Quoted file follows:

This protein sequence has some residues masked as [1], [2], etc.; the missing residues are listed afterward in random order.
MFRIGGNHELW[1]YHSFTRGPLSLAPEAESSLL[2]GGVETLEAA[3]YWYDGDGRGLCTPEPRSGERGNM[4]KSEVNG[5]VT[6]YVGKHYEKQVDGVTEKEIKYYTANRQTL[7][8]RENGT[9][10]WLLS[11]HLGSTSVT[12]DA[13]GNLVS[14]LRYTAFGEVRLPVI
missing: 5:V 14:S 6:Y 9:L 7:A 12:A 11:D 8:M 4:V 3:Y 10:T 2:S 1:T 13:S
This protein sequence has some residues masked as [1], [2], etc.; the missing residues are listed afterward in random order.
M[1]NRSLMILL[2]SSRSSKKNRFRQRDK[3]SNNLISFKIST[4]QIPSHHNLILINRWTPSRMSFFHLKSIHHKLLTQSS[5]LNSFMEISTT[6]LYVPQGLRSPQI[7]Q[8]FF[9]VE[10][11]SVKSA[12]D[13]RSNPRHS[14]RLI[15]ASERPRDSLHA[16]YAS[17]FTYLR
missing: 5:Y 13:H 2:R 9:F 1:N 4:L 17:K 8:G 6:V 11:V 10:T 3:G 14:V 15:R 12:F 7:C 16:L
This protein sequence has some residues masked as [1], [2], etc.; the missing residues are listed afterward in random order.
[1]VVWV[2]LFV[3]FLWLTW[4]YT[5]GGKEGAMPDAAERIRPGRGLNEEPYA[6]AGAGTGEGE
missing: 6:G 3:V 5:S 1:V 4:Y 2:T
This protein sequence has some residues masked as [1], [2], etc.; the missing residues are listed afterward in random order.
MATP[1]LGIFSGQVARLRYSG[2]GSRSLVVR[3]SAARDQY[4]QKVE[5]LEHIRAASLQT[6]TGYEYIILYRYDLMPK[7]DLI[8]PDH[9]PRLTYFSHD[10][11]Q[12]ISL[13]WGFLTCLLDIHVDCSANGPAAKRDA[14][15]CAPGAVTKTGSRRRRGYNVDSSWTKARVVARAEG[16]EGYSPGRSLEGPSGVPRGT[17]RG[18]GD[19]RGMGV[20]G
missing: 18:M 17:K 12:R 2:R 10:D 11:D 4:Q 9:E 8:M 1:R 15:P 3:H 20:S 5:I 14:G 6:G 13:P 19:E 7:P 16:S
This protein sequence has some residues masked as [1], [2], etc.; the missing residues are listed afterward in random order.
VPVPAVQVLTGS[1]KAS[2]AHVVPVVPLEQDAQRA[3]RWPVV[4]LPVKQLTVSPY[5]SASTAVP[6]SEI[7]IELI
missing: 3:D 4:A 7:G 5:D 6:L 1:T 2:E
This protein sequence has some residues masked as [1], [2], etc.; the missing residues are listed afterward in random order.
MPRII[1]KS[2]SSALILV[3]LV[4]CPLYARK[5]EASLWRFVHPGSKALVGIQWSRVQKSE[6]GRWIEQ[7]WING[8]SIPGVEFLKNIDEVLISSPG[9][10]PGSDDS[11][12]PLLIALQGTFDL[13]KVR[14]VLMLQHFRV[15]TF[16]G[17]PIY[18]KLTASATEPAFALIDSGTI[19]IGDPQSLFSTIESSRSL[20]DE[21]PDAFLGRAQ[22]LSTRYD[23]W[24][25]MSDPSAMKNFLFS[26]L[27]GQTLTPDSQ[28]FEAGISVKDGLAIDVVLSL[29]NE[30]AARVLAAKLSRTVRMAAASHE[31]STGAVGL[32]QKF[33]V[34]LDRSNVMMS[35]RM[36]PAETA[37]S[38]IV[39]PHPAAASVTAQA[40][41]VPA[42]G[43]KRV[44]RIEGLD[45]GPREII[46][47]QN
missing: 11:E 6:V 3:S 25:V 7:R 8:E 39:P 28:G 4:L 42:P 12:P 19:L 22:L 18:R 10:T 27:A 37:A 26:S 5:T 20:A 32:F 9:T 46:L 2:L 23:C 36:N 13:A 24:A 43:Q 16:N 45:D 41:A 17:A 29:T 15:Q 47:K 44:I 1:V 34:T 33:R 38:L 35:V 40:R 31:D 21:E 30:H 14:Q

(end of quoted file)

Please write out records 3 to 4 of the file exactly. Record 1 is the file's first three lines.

This protein sequence has some residues masked as [1], [2], etc.; the missing residues are listed afterward in random order.
[1]VVWV[2]LFV[3]FLWLTW[4]YT[5]GGKEGAMPDAAERIRPGRGLNEEPYA[6]AGAGTGEGE
missing: 6:G 3:V 5:S 1:V 4:Y 2:T
This protein sequence has some residues masked as [1], [2], etc.; the missing residues are listed afterward in random order.
MATP[1]LGIFSGQVARLRYSG[2]GSRSLVVR[3]SAARDQY[4]QKVE[5]LEHIRAASLQT[6]TGYEYIILYRYDLMPK[7]DLI[8]PDH[9]PRLTYFSHD[10][11]Q[12]ISL[13]WGFLTCLLDIHVDCSANGPAAKRDA[14][15]CAPGAVTKTGSRRRRGYNVDSSWTKARVVARAEG[16]EGYSPGRSLEGPSGVPRGT[17]RG[18]GD[19]RGMGV[20]G
missing: 18:M 17:K 12:R 2:R 10:D 11:D 4:Q 9:E 8:M 1:R 15:P 3:H 20:S 5:I 14:G 6:G 13:P 19:E 7:P 16:S